The influence of preparation method on children's liking for vegetables

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This study aimed to investigate how different preparation methods influence children’s liking for vegetables. Participants were children from three age groups (4–6 years N = 46; 7–8 years N = 25; 11–12 years N = 23) and young adults (18–25 years N = 22). The participants tasted and ranked six preparation methods for carrots and French beans: mashed, steamed, boiled, stir-fried, grilled and deep-fried. In addition, the different vegetable preparations were rated on 15 attributes. All participants preferred boiled and steamed vegetables over the other preparations (p <0.05). Boiled and stir-fried were the most familiar preparation methods for both vegetables. Vegetable liking was positively related to a uniform surface and the typical vegetable taste, and moderately related to crunchiness, whereas brown colouring and a granular texture were negatively related to vegetable liking. On the basis of these results, we conclude that children’s vegetable liking is influenced by a complex mixture of a uniform appearance, easily controllable textures and a typical, familiar vegetable taste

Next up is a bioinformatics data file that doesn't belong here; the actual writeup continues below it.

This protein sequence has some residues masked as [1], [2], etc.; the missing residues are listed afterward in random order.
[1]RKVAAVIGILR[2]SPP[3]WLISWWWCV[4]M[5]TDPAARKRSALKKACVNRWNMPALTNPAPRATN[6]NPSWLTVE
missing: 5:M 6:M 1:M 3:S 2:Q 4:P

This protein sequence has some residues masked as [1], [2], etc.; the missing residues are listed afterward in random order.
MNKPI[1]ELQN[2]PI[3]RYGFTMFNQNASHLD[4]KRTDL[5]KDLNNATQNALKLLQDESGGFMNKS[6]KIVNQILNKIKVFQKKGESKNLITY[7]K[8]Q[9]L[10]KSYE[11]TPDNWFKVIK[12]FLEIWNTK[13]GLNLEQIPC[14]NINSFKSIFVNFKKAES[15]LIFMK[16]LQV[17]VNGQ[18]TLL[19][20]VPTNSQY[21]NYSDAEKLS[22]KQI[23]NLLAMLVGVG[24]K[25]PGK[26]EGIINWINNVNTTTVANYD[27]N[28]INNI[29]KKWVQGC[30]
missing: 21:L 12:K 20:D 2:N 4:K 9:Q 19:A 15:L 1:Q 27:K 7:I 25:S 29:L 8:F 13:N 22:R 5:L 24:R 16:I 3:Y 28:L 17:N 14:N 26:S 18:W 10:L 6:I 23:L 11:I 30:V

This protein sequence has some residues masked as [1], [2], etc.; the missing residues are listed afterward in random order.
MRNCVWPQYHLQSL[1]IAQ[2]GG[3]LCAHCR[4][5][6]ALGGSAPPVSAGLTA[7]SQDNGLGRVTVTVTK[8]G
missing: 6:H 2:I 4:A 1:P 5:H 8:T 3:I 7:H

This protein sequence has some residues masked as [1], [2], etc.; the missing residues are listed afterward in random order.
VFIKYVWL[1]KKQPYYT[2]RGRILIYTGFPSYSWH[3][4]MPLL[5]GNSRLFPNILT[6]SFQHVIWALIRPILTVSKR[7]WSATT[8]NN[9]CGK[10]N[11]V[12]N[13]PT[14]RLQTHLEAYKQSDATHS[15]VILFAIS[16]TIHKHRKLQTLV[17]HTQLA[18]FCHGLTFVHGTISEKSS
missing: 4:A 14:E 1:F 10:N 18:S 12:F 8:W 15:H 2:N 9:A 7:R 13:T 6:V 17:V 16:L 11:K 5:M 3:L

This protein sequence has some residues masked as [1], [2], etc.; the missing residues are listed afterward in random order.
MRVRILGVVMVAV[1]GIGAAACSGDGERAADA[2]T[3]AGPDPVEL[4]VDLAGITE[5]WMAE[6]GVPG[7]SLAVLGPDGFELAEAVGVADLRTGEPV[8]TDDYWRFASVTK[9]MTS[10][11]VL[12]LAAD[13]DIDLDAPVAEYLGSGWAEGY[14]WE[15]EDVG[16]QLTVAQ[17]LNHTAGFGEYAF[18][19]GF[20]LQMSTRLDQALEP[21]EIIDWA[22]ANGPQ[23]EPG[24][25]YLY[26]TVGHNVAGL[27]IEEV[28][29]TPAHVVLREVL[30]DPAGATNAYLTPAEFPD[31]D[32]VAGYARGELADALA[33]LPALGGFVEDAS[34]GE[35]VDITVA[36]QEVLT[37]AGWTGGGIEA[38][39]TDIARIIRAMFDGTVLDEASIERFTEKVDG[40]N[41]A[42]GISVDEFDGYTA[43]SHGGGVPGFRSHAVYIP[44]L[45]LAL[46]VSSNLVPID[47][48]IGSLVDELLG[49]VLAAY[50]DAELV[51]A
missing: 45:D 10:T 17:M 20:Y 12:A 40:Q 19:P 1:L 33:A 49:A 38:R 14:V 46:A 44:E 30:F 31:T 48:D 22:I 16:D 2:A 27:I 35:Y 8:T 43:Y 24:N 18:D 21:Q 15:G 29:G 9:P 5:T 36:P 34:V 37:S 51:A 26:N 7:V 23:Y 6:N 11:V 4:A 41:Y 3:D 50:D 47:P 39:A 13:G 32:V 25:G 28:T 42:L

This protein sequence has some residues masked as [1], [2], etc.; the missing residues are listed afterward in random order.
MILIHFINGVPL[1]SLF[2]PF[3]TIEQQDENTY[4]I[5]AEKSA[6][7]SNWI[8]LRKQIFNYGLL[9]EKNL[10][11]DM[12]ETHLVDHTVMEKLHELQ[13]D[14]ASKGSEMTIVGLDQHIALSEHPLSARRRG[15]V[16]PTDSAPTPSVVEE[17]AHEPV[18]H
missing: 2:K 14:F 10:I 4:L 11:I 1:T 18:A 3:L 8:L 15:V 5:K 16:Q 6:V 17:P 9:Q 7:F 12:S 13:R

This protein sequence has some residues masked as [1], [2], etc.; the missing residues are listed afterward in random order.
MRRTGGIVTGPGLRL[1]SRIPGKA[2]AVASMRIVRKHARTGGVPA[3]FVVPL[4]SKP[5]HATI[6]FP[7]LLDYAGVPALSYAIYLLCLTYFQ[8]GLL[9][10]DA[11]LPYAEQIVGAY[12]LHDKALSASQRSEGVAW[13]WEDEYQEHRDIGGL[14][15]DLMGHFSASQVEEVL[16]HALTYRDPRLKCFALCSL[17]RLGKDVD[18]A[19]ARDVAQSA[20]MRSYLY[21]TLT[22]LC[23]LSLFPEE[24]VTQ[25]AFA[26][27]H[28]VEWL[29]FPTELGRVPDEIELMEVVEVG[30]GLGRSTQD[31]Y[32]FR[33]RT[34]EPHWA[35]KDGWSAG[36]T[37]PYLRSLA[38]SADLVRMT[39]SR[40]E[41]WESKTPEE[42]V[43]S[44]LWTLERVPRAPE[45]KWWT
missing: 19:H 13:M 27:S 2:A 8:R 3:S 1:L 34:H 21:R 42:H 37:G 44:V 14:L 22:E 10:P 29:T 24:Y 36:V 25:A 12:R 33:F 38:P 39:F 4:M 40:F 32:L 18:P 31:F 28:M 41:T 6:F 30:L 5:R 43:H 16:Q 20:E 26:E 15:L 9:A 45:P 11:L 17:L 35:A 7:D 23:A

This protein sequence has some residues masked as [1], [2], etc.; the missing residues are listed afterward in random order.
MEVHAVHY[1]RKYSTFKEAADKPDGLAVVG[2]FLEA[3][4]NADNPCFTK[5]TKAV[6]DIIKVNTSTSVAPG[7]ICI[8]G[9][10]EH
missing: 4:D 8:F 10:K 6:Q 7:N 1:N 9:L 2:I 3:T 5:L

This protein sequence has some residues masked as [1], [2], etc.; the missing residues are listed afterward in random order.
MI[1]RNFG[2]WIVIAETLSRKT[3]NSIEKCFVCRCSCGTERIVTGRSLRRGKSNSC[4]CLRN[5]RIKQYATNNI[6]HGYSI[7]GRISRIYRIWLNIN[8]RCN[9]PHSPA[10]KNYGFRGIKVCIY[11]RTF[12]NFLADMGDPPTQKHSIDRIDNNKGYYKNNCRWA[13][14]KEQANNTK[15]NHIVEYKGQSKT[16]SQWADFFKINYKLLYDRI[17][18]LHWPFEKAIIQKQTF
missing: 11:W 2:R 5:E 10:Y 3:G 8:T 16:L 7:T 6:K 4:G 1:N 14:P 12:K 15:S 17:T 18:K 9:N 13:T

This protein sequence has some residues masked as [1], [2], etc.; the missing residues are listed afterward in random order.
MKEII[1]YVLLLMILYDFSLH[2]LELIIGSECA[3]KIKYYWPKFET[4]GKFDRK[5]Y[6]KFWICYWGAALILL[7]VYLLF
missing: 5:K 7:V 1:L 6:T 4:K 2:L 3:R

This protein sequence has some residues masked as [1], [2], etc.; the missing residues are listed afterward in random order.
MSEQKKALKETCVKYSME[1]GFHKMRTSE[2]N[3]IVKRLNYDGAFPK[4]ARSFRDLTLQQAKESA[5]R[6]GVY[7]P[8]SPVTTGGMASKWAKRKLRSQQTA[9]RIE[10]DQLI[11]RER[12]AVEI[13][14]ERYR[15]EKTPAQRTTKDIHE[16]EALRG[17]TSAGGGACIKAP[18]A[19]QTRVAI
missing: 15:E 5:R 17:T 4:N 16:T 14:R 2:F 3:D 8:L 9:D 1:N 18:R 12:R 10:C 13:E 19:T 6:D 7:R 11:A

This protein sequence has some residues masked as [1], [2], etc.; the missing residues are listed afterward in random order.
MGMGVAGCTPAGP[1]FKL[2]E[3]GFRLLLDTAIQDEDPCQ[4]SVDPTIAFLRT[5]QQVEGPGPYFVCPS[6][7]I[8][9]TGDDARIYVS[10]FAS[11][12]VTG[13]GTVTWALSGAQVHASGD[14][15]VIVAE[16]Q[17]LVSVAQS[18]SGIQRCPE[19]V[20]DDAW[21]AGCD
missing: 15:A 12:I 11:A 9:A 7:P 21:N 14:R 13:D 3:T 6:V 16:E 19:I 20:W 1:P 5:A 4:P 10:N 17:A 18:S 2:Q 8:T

Original languageEnglish
Pages (from-to)906-914
JournalFood Quality and Preference
Issue number8
Publication statusPublished - 2010


  • food preferences
  • fruit
  • acceptability
  • consumption
  • perception
  • neophobia
  • childhood
  • exposure
  • texture
  • gender

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